“The Dead Guy” by Eric Coble (HFF18)

By Ernest Kearney —  A small town unemployed knuckle-dragging ne’er-do-well (Adam Ferguson) is approached by a producer of reality TV (Te’juana Johnson) with an offer.  The producer will pay Ferguson one million dollars; he will have one week to spend the sum however he likes, while the producer and her cameraman (Jeremiah Ripley) follow along filming him.

At the end of seven days, the mouth-breather will be required to die, the method of his demise to be voted on by the viewing audience.

This notion of The Dead Guy, a reversed engineered version of The Survivor is a rather lackluster setup for a play, but the setup is inconsequential if the drama is expounded in a dynamic compelling delivery, which it is not.


The script by Eric Coble is threadbare and predictable, and Johnson, who as the TV producer is the whip master of the conflict is displays none of the professional hustle, cut throat determination or silver-tongued manipulation that are as conspicuous in entertainment executives as a diamondback’s rattle.


David Miller and Laura Dickinson-Turner as gender switched mother and brother and Jo Ann Mendelson as the long-suffering girlfriend struggle as best they can to keep their heads above the water here, but with a lamentably lame script a and a staging that is best described as humdrum they are struggling against the waves wearing concrete water wings.


One element that I sure they thought was cutting edge was having the footage of the cameraman playing on stage, so the audience would experience the show like a television broadcast, even seeing themselves on screen periodically.


bronze ribbon - Fringe FestivalAt one point, the camera caught me asleep in my seat, and it took the booming voice of Johnson to rouse me.


I’m sure reading this, those involved with the production of The Dead Guy will, grouse something to the effect of – “Why should anyone believe his opinion of our show when he was asleep?”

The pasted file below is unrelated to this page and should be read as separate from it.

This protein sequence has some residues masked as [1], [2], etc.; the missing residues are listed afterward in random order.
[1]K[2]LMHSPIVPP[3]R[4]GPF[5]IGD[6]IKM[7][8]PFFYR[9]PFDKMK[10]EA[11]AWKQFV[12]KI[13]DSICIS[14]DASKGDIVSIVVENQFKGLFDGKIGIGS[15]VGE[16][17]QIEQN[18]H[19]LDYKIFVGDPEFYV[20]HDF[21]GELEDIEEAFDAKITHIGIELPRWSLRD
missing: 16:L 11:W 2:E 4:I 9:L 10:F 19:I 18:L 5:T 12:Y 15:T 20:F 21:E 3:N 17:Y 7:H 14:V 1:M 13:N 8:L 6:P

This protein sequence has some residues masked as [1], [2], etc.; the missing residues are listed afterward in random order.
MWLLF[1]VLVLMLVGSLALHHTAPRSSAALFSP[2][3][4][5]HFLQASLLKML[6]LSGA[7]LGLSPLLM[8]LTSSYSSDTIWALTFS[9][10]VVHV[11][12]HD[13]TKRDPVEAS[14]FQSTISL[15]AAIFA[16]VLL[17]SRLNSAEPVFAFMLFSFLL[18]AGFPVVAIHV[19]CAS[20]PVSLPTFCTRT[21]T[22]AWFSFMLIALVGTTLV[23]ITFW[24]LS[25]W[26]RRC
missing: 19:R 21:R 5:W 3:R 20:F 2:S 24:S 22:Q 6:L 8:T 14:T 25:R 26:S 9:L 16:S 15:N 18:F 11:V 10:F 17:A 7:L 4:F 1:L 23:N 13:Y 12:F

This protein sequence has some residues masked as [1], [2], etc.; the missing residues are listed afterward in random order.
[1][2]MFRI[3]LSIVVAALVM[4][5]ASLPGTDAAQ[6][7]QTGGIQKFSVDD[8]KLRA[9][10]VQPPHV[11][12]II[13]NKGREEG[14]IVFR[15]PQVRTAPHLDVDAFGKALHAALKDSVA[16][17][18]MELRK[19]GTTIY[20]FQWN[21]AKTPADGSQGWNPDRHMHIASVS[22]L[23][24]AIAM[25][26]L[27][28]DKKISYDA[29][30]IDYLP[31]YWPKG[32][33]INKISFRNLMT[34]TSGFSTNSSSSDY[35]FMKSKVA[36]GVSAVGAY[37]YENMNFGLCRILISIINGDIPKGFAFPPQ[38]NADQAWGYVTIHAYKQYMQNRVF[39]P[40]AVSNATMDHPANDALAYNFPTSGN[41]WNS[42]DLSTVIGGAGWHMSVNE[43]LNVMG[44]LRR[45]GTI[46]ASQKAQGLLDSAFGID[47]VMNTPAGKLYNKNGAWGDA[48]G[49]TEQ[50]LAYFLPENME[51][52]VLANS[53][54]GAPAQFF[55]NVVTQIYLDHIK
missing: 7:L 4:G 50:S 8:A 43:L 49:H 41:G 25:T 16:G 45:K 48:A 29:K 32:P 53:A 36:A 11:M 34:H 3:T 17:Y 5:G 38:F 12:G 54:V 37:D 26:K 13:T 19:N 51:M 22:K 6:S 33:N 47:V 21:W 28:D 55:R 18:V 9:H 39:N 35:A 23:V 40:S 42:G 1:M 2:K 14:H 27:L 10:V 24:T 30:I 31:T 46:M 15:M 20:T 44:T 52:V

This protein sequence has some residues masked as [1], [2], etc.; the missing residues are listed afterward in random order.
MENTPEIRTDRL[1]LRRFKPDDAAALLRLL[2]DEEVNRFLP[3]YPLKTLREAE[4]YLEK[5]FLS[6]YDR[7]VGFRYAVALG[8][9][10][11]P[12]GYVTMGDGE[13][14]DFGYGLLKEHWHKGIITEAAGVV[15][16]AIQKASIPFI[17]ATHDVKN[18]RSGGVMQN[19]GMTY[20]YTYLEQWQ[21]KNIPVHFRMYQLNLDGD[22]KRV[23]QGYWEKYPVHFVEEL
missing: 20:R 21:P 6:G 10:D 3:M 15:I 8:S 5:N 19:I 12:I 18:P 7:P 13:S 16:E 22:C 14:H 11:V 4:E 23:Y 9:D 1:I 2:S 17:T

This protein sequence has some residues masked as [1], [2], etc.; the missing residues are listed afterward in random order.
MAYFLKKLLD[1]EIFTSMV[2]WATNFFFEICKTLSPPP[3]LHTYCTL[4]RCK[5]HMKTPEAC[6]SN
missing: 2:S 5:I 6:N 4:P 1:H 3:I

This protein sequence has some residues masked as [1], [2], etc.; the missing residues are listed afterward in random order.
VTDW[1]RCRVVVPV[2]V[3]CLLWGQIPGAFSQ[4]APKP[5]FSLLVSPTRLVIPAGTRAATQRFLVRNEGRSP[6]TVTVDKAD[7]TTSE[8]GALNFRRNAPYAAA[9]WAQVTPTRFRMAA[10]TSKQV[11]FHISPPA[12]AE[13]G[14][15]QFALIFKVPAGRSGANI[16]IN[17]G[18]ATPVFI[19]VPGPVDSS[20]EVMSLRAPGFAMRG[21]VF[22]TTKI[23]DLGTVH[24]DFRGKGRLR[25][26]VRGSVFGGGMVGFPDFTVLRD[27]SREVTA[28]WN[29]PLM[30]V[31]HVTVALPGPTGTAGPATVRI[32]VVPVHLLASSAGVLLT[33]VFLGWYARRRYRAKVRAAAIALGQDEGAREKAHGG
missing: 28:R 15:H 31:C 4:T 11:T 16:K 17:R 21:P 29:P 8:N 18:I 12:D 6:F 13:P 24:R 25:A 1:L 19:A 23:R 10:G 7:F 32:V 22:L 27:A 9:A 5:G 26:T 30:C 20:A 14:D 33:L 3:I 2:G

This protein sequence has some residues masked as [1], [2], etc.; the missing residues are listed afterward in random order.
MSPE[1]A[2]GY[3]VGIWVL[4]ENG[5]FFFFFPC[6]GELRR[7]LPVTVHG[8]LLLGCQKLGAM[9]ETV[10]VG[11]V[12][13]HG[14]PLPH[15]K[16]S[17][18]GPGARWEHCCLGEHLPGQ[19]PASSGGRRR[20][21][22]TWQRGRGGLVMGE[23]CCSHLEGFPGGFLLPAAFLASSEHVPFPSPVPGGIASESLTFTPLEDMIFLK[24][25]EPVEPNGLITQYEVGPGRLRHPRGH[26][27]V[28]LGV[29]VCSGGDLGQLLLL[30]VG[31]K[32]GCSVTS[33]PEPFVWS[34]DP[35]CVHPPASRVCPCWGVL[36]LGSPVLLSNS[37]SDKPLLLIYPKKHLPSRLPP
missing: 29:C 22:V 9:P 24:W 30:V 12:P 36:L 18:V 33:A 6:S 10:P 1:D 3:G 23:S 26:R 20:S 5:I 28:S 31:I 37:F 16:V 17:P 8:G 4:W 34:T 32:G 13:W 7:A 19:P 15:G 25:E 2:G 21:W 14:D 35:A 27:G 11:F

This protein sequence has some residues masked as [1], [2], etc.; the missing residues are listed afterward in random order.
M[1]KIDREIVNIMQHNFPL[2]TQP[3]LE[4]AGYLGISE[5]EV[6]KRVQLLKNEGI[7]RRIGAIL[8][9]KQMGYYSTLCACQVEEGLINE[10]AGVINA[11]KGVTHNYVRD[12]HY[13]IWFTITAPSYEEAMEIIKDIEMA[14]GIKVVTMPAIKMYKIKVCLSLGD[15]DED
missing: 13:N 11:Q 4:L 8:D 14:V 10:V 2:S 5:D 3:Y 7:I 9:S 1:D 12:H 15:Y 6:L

To which I would respond, “Sleep was my opinion.”




♦      ♦      ♦

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Written by

An award-winning L.A. playwright and rabble-rouser of note who has hoisted glasses with Orson Welles, been arrested on three continents and once beat up Charlie Manson. His first play, "Among the Vipers" was a semi-finalist in the Julie Harris Playwriting Competition and was featured in the Carnegie-Mellon Showcase of New Plays. It was produced at the NPT Theater in Ashland, Oregon and Los Angeles’ celebrated Odyssey Ensemble Theatre. His following play, “The Little Boy Who Loved Monsters” was produced at The Hollywood Actors Theater, where he earned praise from the Los Angeles Times for his “…inordinately creative writing.” The play went on to numerous other productions including Berlin’s The Black Theatre under the direction of Rainer Fassbinder who wrote in his program notes of Kearney, “He is a skilled playwright, but more importantly he is a dangerous one.” Ernest Kearney has worked as literary manager or as dramaturge for among others The Hudson Theater Guild, Nova Diem and the Odyssey Ensemble Theatre, where he still serves on the play selection committee. He has been the recipient of two Dramalogue Awards and a finalist or semi-finalist, three times, in the Julie Harris Playwriting Competition. His work has been performed by Michael Dunn, Sandra Tsing Loh, Jack Colvin and Billy Bob Thornton, and to date, either as playwright or director, he has upwards of a hundred and thirty productions under his belt, including a few at the Bob Baker Marionette Theater as puppeteer. Kearney remains focused on his writing, as well as living happily ever after with his lovely wife Marlene. His stage reviews and social essays can be found at TheTVolution.com and workingauthor.com. Follow him on Facebook.

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